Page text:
Two-factor authentication is a more secure method of signing into a device. Here's how it works. Let's say you want to login to a device or an app. After punching in your password, a code is sent to another "trusted device" like the phone in your hand. Tap in the code on the device or app you want to open, and viola! Well it appears that two-factor authentication (2FA) isn't for everyone. In California, an Apple customer by the name of Jay Brodsky has started a class action suit against Apple because 2FA "imposes an extraneous logging in procedure that requires a user to both remember password; and have access to a trusted device or trusted phone number."
Brodsky's suit says that Apple doesn't allow a user to disable 2FA after 14 days have gone by. Additionally, the filing notes that Apple does not get user consent to enable the feature, or to remove the option to disable it. Brodsky says that "consumers across the nation have been and continue to suffer harm." And by harm, he means that the time spent using 2FA to open devices is costing businesses money and consumers their time. Brodsky, and the other members of the class, are seeking monetary damages and an injunction against Apple to prevent the company from "continuing its practice of not allowing a user to choose its (sic) own logging and security procedure."
The filing claims that Brodsky owns an iPhone and a pair of Macbooks and that on or around September 2015, a software update enabled 2FA for his Apple ID without his consent. He goes on to state that every time he turns on one of his Apple devices, he is forced to use 2FA and must use it for Apple Services and to open some third party apps. The essence of Brodsky's filing is that it takes him 2 minutes to 5 minutes longer for each login using the extra steps required with 2FA.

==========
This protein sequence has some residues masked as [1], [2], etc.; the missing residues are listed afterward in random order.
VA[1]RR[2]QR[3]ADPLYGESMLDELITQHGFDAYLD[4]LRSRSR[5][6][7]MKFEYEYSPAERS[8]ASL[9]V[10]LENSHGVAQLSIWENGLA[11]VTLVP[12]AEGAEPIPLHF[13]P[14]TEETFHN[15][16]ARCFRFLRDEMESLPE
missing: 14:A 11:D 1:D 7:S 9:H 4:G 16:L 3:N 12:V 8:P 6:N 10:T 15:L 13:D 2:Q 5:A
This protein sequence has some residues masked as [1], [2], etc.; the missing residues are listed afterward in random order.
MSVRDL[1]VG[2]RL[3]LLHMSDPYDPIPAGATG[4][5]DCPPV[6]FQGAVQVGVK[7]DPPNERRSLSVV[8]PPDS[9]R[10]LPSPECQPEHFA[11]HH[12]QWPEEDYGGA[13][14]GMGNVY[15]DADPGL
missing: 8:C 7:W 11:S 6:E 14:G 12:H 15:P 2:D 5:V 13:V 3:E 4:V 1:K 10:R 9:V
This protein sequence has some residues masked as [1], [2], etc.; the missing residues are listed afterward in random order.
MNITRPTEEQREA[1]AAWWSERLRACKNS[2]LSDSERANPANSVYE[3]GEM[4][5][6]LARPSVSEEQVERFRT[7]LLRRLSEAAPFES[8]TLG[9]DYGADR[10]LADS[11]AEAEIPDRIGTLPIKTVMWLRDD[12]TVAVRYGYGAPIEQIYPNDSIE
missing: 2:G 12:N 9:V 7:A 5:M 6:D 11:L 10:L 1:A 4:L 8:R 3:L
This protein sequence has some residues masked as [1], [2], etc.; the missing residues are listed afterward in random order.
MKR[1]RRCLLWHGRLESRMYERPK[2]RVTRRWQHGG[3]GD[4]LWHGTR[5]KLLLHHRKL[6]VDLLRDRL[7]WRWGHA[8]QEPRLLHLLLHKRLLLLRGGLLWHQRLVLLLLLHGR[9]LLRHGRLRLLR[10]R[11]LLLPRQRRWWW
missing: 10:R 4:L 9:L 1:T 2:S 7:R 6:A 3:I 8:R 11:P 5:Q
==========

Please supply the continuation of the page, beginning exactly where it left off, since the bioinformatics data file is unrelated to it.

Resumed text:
As pointed out by Apple Insider, in September 2015 Apple customers could only enable 2FA through a procedure that required them to opt-in. In addition, the suit itself contains a screenshot of an email sent to those who enabled 2FA on their Apple device(s) containing a link to "return to...previous security settings." The plaintiff says that the email doesn't make it clear that after 14 days, the link to disable 2FA expires even though it is written explicitly at the end of the message (see image directly below).
Perhaps the most important line in the suit as far as Brodsky, the class, and the lawyers are concerned is the one that read, "Apple, Inc. is a multi-billion dollar company."